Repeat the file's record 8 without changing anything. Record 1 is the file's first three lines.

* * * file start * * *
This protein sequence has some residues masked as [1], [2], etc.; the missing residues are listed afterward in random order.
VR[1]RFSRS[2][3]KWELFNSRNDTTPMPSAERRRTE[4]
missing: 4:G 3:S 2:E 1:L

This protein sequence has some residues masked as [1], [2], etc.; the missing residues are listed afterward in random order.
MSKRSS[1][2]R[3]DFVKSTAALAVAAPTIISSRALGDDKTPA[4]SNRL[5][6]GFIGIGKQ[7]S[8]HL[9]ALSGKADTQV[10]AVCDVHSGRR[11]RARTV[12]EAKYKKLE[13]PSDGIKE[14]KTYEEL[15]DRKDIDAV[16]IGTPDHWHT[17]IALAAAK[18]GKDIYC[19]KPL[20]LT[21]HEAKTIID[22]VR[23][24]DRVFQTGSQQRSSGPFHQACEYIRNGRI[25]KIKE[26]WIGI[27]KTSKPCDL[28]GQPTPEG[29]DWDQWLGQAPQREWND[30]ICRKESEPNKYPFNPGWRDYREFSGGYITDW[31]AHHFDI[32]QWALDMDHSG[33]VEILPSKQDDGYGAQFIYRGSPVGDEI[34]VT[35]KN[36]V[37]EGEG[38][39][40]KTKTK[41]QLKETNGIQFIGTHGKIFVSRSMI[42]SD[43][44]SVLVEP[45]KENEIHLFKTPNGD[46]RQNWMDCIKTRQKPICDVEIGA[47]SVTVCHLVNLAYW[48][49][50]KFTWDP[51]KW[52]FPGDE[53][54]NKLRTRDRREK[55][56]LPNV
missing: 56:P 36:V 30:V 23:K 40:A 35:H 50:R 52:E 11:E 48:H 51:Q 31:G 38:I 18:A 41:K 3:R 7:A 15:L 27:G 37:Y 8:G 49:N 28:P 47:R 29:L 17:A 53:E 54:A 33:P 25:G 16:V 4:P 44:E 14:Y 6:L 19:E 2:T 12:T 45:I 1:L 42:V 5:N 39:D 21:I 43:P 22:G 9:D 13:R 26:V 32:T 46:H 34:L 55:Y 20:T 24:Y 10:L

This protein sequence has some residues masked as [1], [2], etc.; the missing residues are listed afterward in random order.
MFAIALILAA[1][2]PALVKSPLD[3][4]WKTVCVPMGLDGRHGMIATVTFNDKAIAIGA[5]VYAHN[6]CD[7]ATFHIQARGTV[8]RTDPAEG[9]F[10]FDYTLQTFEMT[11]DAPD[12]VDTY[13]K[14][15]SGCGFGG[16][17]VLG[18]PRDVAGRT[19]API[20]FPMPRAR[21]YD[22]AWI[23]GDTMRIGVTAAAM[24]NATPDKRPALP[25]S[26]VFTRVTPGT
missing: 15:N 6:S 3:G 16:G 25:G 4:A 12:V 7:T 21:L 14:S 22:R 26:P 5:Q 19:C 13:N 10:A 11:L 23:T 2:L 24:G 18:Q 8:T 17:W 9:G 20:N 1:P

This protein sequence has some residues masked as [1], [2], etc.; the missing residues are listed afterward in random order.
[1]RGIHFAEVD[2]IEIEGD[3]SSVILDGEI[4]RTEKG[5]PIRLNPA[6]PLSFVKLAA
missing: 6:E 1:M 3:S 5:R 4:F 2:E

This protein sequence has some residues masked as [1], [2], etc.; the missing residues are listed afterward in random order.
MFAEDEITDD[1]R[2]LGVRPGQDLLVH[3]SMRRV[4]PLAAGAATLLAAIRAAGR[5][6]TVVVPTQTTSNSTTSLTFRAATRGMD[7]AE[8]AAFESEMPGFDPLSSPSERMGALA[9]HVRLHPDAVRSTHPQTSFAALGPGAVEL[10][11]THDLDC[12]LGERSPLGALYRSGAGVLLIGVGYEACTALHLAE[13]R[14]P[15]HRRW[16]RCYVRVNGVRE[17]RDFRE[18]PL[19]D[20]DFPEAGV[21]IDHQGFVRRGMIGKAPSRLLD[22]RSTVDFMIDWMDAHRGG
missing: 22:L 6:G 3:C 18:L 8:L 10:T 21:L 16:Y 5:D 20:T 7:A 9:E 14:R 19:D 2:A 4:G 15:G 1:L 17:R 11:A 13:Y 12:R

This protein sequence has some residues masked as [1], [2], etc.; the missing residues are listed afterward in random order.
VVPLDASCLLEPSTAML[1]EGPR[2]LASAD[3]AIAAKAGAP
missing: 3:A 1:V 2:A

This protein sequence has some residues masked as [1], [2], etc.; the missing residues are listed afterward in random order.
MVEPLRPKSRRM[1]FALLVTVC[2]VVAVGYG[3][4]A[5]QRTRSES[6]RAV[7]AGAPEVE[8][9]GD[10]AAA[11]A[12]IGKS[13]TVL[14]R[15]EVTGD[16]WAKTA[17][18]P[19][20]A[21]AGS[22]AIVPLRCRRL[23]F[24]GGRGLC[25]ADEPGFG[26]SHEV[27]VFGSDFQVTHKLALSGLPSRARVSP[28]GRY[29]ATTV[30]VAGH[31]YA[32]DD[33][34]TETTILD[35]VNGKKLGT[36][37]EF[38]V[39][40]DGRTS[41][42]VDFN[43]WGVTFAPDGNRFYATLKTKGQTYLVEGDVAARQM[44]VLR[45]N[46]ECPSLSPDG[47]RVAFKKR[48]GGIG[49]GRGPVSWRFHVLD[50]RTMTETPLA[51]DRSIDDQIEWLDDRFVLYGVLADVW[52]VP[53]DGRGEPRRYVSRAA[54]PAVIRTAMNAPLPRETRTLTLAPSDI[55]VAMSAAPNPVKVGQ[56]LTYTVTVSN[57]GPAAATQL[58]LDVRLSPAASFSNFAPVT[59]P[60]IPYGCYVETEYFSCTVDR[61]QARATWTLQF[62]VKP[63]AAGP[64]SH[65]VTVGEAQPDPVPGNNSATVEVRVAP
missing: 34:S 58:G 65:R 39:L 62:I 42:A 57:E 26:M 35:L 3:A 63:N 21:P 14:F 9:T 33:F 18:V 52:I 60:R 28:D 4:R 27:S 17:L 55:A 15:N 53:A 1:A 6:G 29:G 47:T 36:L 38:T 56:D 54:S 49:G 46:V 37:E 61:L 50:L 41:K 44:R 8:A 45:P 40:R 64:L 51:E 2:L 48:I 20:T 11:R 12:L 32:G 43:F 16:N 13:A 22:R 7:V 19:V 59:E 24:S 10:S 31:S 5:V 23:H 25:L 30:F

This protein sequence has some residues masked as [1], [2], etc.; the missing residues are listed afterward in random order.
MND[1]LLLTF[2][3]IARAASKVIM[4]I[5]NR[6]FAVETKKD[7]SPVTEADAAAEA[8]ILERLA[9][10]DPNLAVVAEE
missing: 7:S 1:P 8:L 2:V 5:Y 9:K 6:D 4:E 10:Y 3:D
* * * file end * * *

This protein sequence has some residues masked as [1], [2], etc.; the missing residues are listed afterward in random order.
MND[1]LLLTF[2][3]IARAASKVIM[4]I[5]NR[6]FAVETKKD[7]SPVTEADAAAEA[8]ILERLA[9][10]DPNLAVVAEE
missing: 7:S 1:P 8:L 2:V 5:Y 9:K 6:D 4:E 10:Y 3:D